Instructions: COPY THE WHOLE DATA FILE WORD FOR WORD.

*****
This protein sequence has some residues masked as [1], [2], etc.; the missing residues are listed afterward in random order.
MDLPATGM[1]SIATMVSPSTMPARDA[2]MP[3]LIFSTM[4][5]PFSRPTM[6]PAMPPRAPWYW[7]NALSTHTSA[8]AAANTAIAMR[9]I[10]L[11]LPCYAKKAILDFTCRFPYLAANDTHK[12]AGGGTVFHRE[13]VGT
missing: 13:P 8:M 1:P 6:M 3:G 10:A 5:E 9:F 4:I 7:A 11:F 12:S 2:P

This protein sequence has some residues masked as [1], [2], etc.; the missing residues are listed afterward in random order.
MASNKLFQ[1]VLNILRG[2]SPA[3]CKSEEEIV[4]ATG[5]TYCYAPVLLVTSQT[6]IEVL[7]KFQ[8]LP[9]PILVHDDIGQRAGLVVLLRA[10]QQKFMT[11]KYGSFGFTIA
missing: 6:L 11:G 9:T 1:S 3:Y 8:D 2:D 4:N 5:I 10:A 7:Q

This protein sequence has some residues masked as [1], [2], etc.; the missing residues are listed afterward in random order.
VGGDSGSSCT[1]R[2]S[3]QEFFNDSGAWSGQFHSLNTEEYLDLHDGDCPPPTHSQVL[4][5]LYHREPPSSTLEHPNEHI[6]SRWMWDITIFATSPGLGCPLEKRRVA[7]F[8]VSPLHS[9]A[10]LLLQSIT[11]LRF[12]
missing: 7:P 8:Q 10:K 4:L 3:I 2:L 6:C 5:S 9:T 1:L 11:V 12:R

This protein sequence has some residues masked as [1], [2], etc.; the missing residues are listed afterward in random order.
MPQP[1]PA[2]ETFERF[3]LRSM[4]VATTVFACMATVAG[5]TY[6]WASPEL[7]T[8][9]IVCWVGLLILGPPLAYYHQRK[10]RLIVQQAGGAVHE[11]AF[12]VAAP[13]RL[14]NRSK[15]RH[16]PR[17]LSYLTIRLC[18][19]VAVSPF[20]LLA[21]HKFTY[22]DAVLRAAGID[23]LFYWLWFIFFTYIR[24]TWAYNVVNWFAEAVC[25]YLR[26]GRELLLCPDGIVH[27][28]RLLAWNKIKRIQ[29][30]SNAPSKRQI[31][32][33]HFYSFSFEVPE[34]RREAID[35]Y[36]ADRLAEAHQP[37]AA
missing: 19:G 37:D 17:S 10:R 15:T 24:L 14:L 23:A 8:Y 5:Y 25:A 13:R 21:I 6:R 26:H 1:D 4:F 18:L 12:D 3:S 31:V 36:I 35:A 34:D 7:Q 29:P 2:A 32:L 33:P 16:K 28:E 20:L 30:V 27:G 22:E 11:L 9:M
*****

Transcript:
This protein sequence has some residues masked as [1], [2], etc.; the missing residues are listed afterward in random order.
MDLPATGM[1]SIATMVSPSTMPARDA[2]MP[3]LIFSTM[4][5]PFSRPTM[6]PAMPPRAPWYW[7]NALSTHTSA[8]AAANTAIAMR[9]I[10]L[11]LPCYAKKAILDFTCRFPYLAANDTHK[12]AGGGTVFHRE[13]VGT
missing: 13:P 8:M 1:P 6:M 3:G 10:A 5:E 9:F 4:I 7:A 11:F 12:S 2:P

This protein sequence has some residues masked as [1], [2], etc.; the missing residues are listed afterward in random order.
MASNKLFQ[1]VLNILRG[2]SPA[3]CKSEEEIV[4]ATG[5]TYCYAPVLLVTSQT[6]IEVL[7]KFQ[8]LP[9]PILVHDDIGQRAGLVVLLRA[10]QQKFMT[11]KYGSFGFTIA
missing: 6:L 11:G 9:T 1:S 3:Y 8:D 2:D 4:N 5:I 10:A 7:Q

This protein sequence has some residues masked as [1], [2], etc.; the missing residues are listed afterward in random order.
VGGDSGSSCT[1]R[2]S[3]QEFFNDSGAWSGQFHSLNTEEYLDLHDGDCPPPTHSQVL[4][5]LYHREPPSSTLEHPNEHI[6]SRWMWDITIFATSPGLGCPLEKRRVA[7]F[8]VSPLHS[9]A[10]LLLQSIT[11]LRF[12]
missing: 7:P 8:Q 10:K 4:L 3:I 2:L 6:C 5:S 9:T 1:L 11:V 12:R

This protein sequence has some residues masked as [1], [2], etc.; the missing residues are listed afterward in random order.
MPQP[1]PA[2]ETFERF[3]LRSM[4]VATTVFACMATVAG[5]TY[6]WASPEL[7]T[8][9]IVCWVGLLILGPPLAYYHQRK[10]RLIVQQAGGAVHE[11]AF[12]VAAP[13]RL[14]NRSK[15]RH[16]PR[17]LSYLTIRLC[18][19]VAVSPF[20]LLA[21]HKFTY[22]DAVLRAAGID[23]LFYWLWFIFFTYIR[24]TWAYNVVNWFAEAVC[25]YLR[26]GRELLLCPDGIVH[27][28]RLLAWNKIKRIQ[29][30]SNAPSKRQI[31][32][33]HFYSFSFEVPE[34]RREAID[35]Y[36]ADRLAEAHQP[37]AA
missing: 19:G 37:D 17:S 10:R 15:T 24:L 14:L 23:A 8:Y 5:Y 25:A 13:R 21:I 6:R 26:H 1:D 4:F 18:L 12:D 3:S 31:V 36:I 35:A 34:D 7:Q 29:P 2:A 32:L 33:P 16:K 28:E 20:L 30:V 27:G 22:E 11:L 9:M